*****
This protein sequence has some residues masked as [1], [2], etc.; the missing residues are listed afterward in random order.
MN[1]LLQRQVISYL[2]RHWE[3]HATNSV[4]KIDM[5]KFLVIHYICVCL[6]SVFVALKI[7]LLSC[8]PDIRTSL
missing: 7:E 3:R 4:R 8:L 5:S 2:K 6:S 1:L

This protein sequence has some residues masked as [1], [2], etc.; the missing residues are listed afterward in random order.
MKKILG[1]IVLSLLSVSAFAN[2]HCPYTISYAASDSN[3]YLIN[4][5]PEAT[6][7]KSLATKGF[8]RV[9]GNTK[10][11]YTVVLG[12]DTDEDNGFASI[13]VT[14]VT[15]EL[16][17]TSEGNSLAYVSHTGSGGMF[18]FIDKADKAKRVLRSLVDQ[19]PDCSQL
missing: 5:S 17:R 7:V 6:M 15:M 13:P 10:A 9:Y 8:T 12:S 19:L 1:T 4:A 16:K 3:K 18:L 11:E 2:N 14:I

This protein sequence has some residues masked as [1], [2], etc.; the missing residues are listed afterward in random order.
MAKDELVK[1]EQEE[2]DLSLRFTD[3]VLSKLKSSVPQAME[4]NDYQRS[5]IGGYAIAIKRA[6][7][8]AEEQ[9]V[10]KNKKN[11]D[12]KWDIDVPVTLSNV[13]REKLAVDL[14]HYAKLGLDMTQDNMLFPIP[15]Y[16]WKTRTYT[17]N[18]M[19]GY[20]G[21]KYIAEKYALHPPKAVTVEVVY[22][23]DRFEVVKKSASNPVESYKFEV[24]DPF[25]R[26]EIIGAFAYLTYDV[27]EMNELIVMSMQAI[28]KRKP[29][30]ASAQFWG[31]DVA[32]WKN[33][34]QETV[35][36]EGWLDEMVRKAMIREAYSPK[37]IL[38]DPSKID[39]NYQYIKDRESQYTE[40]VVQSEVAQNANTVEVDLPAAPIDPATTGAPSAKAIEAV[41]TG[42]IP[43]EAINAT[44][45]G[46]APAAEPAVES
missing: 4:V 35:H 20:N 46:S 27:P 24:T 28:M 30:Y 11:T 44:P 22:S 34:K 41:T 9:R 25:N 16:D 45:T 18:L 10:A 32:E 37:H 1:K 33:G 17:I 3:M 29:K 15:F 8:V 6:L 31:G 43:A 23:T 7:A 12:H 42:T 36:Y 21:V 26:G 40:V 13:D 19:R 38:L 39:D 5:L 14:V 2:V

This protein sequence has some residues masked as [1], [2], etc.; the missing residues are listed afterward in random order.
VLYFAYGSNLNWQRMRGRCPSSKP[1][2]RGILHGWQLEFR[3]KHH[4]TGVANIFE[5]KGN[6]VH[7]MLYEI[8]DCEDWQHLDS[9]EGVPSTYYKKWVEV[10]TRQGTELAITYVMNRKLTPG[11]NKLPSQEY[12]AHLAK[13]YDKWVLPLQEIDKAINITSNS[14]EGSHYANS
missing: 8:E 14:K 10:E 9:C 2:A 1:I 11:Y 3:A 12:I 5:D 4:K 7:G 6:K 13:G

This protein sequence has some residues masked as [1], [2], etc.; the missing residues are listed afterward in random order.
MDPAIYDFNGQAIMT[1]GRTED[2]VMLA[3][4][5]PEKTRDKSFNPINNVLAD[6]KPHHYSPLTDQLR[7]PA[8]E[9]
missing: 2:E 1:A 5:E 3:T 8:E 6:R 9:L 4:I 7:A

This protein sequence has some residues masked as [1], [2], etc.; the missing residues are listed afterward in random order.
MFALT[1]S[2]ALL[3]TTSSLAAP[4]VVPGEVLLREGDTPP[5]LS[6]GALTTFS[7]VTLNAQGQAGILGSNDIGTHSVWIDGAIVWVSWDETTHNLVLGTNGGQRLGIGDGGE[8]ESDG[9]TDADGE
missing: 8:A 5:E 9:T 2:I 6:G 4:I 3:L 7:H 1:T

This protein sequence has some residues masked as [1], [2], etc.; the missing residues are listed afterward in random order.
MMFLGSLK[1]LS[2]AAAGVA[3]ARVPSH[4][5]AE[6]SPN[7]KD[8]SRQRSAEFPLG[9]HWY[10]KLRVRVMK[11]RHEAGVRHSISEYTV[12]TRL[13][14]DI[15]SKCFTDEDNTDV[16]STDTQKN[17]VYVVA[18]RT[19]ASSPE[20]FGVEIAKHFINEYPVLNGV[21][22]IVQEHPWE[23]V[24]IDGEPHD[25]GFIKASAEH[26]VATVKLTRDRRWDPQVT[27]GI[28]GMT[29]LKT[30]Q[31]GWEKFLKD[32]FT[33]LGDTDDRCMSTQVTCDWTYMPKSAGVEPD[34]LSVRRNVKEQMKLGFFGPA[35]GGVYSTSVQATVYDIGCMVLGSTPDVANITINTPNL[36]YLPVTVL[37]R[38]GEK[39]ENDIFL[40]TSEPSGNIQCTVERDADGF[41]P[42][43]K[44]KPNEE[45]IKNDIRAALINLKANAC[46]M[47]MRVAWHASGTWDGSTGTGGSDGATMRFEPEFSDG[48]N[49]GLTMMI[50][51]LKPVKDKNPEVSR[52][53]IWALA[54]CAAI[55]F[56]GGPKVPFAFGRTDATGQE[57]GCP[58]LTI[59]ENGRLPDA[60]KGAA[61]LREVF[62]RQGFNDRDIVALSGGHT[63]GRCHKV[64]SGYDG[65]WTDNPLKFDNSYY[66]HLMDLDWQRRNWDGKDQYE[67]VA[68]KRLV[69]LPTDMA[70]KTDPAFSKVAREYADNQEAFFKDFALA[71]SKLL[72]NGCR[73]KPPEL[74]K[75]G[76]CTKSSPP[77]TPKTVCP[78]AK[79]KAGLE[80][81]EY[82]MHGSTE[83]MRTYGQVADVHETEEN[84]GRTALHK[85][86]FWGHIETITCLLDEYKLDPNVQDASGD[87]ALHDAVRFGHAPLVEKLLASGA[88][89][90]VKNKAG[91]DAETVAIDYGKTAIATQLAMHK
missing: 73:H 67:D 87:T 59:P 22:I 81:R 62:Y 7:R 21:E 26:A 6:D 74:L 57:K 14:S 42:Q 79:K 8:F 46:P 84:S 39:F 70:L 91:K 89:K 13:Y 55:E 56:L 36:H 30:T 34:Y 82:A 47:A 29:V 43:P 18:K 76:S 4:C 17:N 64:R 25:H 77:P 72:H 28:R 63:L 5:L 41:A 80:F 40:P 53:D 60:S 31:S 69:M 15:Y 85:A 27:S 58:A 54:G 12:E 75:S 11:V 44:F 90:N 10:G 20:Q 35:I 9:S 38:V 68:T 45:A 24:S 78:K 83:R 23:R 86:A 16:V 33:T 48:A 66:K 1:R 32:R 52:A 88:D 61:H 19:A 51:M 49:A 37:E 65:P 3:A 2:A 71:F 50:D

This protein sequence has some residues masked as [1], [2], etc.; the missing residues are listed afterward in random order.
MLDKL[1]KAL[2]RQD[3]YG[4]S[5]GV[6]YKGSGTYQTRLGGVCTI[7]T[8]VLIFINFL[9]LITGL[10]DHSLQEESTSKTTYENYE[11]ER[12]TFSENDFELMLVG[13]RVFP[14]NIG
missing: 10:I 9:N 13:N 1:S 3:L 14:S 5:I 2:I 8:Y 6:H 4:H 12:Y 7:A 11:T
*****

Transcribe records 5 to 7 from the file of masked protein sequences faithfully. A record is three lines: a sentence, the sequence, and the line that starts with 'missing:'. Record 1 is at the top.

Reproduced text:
This protein sequence has some residues masked as [1], [2], etc.; the missing residues are listed afterward in random order.
MDPAIYDFNGQAIMT[1]GRTED[2]VMLA[3][4][5]PEKTRDKSFNPINNVLAD[6]KPHHYSPLTDQLR[7]PA[8]E[9]
missing: 2:E 1:A 5:E 3:T 8:E 6:R 9:L 4:I 7:A

This protein sequence has some residues masked as [1], [2], etc.; the missing residues are listed afterward in random order.
MFALT[1]S[2]ALL[3]TTSSLAAP[4]VVPGEVLLREGDTPP[5]LS[6]GALTTFS[7]VTLNAQGQAGILGSNDIGTHSVWIDGAIVWVSWDETTHNLVLGTNGGQRLGIGDGGE[8]ESDG[9]TDADGE
missing: 8:A 5:E 9:T 2:I 6:G 4:I 3:L 7:H 1:T

This protein sequence has some residues masked as [1], [2], etc.; the missing residues are listed afterward in random order.
MMFLGSLK[1]LS[2]AAAGVA[3]ARVPSH[4][5]AE[6]SPN[7]KD[8]SRQRSAEFPLG[9]HWY[10]KLRVRVMK[11]RHEAGVRHSISEYTV[12]TRL[13][14]DI[15]SKCFTDEDNTDV[16]STDTQKN[17]VYVVA[18]RT[19]ASSPE[20]FGVEIAKHFINEYPVLNGV[21][22]IVQEHPWE[23]V[24]IDGEPHD[25]GFIKASAEH[26]VATVKLTRDRRWDPQVT[27]GI[28]GMT[29]LKT[30]Q[31]GWEKFLKD[32]FT[33]LGDTDDRCMSTQVTCDWTYMPKSAGVEPD[34]LSVRRNVKEQMKLGFFGPA[35]GGVYSTSVQATVYDIGCMVLGSTPDVANITINTPNL[36]YLPVTVL[37]R[38]GEK[39]ENDIFL[40]TSEPSGNIQCTVERDADGF[41]P[42][43]K[44]KPNEE[45]IKNDIRAALINLKANAC[46]M[47]MRVAWHASGTWDGSTGTGGSDGATMRFEPEFSDG[48]N[49]GLTMMI[50][51]LKPVKDKNPEVSR[52][53]IWALA[54]CAAI[55]F[56]GGPKVPFAFGRTDATGQE[57]GCP[58]LTI[59]ENGRLPDA[60]KGAA[61]LREVF[62]RQGFNDRDIVALSGGHT[63]GRCHKV[64]SGYDG[65]WTDNPLKFDNSYY[66]HLMDLDWQRRNWDGKDQYE[67]VA[68]KRLV[69]LPTDMA[70]KTDPAFSKVAREYADNQEAFFKDFALA[71]SKLL[72]NGCR[73]KPPEL[74]K[75]G[76]CTKSSPP[77]TPKTVCP[78]AK[79]KAGLE[80][81]EY[82]MHGSTE[83]MRTYGQVADVHETEEN[84]GRTALHK[85][86]FWGHIETITCLLDEYKLDPNVQDASGD[87]ALHDAVRFGHAPLVEKLLASGA[88][89][90]VKNKAG[91]DAETVAIDYGKTAIATQLAMHK
missing: 73:H 67:D 87:T 59:P 22:I 81:R 62:Y 7:R 21:E 26:A 6:D 74:L 57:K 14:S 42:Q 79:K 8:F 46:P 84:S 39:F 70:L 91:K 89:K 13:Y 55:E 56:L 36:H 30:T 34:Y 82:A 47:A 29:V 43:P 18:K 76:S 4:C 17:N 64:R 25:H 77:P 72:H 28:R 63:L 5:L 41:A 80:F 40:P 53:D 60:S 31:S 69:M 15:Y 85:A 27:S 58:A 54:G 12:E 75:S 11:V 44:F 90:N 10:G 20:Q 35:I 9:S 38:V 68:T 45:A 24:S 78:K 83:R 23:R 86:A 16:V 33:T 48:A 66:K 1:R 32:R 52:A 88:D 61:H 19:A 51:M 49:A 37:E 65:P 3:A 2:A 71:F 50:D